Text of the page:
Irish celtic cross in Rock of Cashel cemetery

We all feel a bit Irish in March. Who can resist the parades, shamrock hats, and green beer of St. Patrick’s Day celebrations in the midst of our cold, gray weather? And, for those with actual Irish roots (10 percent of the US population!) it’s also the perfect time to start your family research, during Irish History month.

Irish genealogy isn’t easy. In June of 1922, the Dublin court house had been under bombardment for two days during the Irish Civil War. Stored in the record room was ammunition used by the defenders. The combination was fatal to Ireland’s historic records resulting in the destruction of more than 1,000 years of state and religious archives. Losing so many records can make Irish research seem impossible, but all is not lost if you know where to look.

Map your surnames. Begin by visiting, which offers Irish maps that pinpoint the areas where the highest concentration of your surname resided. A county name is good, but if you can discover the name of the townland—the equivalent of a neighborhood in the US—even better. Focusing on records from these areas can help you make the most out of your research time.

Be aware of name variants. Your Irish ancestor may have dropped an O’, Mc, or Mac surname prefix, so when you’re searching records, look for the surname both with and without the prefix. Also check for alternate spellings in an Irish surname dictionary. McGarr in America could be McGirr in Irish records. The surname MacGanly could also be Gantley. A great reference book to help you sort out Irish surnames is Robert E. Matheson’s Special Report on Surnames in Ireland, free on

With surname and location in hand, you’re ready to start the hunt! Because visiting repositories and libraries can be challenging with the restrictions we’re facing, I’ve included helpful websites you can check out safely from home. (Coffee and bunny slippers optional but encouraged.) The National Archive of Ireland’s census websiteincludes household records for the 1901 and 1911 censuses. The images show names, relationships, religious affiliations, occupations, and even your ancestor’s signature, which is an added treasure.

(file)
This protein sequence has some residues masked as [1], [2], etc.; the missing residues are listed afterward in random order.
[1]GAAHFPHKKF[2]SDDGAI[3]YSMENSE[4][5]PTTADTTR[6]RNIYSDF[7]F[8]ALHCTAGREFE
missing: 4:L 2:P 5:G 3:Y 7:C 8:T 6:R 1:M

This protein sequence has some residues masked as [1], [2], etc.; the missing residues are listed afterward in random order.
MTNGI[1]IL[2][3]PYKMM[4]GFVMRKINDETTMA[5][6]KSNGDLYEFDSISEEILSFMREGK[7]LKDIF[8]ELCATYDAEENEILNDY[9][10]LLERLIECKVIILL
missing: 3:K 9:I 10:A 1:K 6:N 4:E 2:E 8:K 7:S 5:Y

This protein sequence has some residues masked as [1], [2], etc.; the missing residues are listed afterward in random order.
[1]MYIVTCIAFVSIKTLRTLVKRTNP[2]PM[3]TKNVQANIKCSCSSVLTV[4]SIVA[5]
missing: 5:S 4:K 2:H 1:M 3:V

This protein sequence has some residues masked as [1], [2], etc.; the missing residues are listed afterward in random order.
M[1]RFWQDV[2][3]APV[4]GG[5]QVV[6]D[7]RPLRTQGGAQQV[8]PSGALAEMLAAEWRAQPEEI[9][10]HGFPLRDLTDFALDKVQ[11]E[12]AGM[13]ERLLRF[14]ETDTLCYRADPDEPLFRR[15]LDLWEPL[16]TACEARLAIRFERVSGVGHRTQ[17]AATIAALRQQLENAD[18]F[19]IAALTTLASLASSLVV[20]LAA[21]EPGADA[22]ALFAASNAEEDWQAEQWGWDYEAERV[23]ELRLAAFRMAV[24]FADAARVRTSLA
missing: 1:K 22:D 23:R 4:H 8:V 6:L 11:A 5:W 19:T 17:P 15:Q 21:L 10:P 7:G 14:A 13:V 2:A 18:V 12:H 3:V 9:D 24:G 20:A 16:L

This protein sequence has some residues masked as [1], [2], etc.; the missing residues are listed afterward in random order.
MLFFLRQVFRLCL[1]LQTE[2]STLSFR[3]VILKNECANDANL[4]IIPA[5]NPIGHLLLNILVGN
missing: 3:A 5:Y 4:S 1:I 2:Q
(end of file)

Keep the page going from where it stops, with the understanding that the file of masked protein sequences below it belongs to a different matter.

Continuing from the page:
Irish Genealogy. is a free database holding nearly 3 million transcriptions of pre-20th century church records of baptisms, marriages, and burials for selected Church of Ireland and Roman Catholic parishes. You’ll find the records are focused in counties Kerry, Cork, and Carlow, as well as the city of Dublin. 

Roots Ireland. is best known for its church records of mixed denominations and offers more than 20 million record transcriptions from 34 county genealogy centers in Ireland. A subscription is required, but 24 hour and 1-month options are available. A subscription-based site that contains the largest collection of Irish records online, about 140 million. The “Ultimate” subscription includes more than 200 Irish newspapers dating back to the 1700s. If you’ve ever researched your family in the newspaper, you know it’s bound to add color to your tree! The “World” subscription at Ancestry includes an Ireland-specific collection of about 40 million records. Although smaller than, it includes less widely available resources such as the Famine Relief Commission papers. A recent addition is an indexed collection of Roman Catholic parish registers from 73 Irish parishes dating back to 1763.

There’s so many wonderful resources to help build your family tree. Don’t lose faith, have patience and “May the luck of the Irish smile on you!” 


Carol DiPirro-Stipkovits is a National Genealogical Society member, Association of Professional Genealogists member as well as a guest lecturer and freelance writer. She is a Board Member and President of the Niagara County Genealogical Society.  Send questions or comments to her at


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